No matter your perception of the FDA's product approval process right now, Jeffrey Shuren argues that regulators have improved the complex system, and that the process is already getting better for medical device companies. What's more, the director of the agency's Center for Devices and Radiological Health (CDRH) says an infusion of funds from the new user fee legislation will help boost efficiency even further.
Shuren spoke about the regulatory environment at recent event in Memphis. Why there? Memphis bills itself as the second-largest, medical device-manufacturing city in the United States. (Warsaw, IN appears to be number one.) Memphis' The Commercial Appeal covered his talk at length in an enlightening story about how the FDA's chief regulator views the state of a regulatory approval process that has long been a point of anxiety for device companies.
He reminded his audience that CDRH began reviewing how his division handles regulatory approvals almost two years ago. The story quotes Shuren as pointing to new policies the agency began implementing in April to help make the approval process more predictable and efficient. Among the specific changes, as we told you in March: FDA officials issued new guidance for PMA applications for high-risk medical devices and also de novo petitions, which is an approval pathway for novel devices of low-to-moderate risk.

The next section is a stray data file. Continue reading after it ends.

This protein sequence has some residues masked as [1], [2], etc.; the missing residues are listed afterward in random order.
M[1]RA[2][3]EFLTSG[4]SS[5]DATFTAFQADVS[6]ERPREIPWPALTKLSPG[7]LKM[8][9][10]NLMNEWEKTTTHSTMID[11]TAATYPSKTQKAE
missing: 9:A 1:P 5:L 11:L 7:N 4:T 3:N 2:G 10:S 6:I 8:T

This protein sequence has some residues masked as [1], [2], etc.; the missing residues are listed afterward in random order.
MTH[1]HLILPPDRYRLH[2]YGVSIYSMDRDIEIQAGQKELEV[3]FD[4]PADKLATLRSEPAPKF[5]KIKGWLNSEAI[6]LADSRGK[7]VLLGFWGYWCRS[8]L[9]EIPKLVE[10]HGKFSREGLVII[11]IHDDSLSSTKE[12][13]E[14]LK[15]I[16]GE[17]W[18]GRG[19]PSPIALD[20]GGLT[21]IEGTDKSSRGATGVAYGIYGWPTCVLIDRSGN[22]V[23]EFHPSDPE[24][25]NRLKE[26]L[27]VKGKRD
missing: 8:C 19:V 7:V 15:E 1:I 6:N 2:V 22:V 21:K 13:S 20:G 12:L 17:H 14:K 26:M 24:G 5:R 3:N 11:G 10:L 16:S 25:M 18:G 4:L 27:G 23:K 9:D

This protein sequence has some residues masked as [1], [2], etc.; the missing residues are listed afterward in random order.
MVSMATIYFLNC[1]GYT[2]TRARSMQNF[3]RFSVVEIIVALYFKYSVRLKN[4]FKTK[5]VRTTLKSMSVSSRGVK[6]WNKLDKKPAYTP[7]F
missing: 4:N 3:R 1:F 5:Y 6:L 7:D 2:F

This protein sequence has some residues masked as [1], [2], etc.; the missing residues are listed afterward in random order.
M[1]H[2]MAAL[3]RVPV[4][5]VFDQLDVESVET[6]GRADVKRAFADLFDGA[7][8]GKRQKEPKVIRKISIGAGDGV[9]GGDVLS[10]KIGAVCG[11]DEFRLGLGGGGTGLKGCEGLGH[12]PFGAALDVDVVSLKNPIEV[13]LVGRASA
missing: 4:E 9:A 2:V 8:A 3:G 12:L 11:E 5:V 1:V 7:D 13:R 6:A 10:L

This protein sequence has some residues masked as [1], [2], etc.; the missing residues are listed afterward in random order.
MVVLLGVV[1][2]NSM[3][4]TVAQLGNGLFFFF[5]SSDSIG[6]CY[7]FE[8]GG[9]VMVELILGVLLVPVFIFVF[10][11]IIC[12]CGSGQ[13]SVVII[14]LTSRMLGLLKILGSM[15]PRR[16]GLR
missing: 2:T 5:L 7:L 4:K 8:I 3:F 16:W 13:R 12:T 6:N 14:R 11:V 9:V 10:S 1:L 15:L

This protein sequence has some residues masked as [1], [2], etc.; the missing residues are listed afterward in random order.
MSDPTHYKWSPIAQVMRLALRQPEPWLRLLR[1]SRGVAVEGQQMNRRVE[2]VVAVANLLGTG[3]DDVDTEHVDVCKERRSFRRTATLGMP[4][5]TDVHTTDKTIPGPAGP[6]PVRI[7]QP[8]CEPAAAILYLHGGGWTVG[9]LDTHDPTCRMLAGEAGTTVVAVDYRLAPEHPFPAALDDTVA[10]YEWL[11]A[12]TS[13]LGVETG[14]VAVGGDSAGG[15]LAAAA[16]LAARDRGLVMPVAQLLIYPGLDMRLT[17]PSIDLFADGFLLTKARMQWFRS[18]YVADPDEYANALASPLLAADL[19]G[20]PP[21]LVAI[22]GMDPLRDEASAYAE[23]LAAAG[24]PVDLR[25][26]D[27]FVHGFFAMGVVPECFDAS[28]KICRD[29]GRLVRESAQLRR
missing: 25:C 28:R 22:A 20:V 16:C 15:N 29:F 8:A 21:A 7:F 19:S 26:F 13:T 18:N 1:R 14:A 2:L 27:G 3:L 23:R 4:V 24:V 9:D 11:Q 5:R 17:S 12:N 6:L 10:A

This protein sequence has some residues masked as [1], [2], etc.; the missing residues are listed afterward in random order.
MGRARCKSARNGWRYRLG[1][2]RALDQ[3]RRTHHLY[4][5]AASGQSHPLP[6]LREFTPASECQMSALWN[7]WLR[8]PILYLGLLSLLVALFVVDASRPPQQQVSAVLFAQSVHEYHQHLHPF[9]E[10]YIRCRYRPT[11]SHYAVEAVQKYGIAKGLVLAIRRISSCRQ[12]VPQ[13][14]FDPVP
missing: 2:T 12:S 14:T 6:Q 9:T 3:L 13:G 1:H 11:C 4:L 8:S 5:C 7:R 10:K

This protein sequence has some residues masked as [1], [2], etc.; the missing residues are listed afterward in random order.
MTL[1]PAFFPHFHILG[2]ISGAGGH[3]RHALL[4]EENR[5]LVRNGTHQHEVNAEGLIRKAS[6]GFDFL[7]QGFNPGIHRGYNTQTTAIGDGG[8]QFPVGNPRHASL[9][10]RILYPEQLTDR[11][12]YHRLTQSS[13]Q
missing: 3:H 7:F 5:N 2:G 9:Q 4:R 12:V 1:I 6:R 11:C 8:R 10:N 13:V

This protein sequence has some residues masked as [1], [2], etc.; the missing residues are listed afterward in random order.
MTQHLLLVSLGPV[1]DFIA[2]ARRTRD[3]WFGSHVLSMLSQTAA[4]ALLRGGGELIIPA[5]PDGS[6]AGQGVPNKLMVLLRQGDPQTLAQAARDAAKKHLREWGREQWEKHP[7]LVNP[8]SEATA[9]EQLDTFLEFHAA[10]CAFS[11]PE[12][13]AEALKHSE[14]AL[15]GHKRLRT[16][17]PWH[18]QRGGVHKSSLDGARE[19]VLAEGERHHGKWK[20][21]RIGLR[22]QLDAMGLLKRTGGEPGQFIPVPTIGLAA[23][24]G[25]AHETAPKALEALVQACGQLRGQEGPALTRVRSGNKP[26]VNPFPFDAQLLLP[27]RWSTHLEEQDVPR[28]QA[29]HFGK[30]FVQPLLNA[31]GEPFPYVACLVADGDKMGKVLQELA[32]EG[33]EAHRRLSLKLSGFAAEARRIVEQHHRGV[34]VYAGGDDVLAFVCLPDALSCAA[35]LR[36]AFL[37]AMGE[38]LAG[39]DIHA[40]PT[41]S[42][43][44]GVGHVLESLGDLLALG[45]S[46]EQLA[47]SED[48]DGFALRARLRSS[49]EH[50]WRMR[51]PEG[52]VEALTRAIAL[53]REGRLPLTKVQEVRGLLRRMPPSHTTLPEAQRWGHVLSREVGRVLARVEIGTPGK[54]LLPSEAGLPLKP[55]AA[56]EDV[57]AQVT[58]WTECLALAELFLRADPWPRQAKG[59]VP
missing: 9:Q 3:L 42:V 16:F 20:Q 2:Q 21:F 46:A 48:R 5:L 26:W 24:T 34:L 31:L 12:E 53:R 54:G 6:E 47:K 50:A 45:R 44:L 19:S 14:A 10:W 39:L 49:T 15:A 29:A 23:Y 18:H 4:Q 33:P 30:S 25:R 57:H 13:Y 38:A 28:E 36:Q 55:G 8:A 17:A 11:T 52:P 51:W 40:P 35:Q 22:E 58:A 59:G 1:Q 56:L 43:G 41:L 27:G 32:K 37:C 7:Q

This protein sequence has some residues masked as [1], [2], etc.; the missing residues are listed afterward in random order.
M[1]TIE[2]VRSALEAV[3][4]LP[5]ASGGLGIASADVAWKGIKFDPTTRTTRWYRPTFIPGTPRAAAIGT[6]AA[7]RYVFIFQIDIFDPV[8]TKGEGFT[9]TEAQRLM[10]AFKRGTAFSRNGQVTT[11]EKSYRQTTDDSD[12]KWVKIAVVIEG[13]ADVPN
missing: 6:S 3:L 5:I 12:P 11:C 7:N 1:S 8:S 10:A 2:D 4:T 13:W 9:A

The changes have helped, the CDRH head told his audience, and are beginning to shorten average decision times, with regulators returning applications to companies less often for revisions. Further improvements will come, Shuren said, with the passage of device and drug user fee legislation. The bill more than doubles devicemaker approval fees over 5 years, to about $609 million, with the extra money designed, in part, to help hire more review scientists and speed up approval times.
"The good news is we're seeing the canary in the coal mine is actually singing these days," Shuren told his audience, as quoted in the article, also noting that the overall changes are designed to create a more apolitical approval process that's smoother in the long run.
We'll see. In the meanwhile, not everyone is convinced. BioNanovations' Chief Technology Officer, Andre Simmons is quoted in the story as saying that new FDA websites and "seasoned mentors" have helped take some of the anxiety out of the approval process. But the process remains tough because regulators "want to protect everybody."
"So, is it going to get easier? I don't think so," Simmons said.
- read The Commercial Appeal piece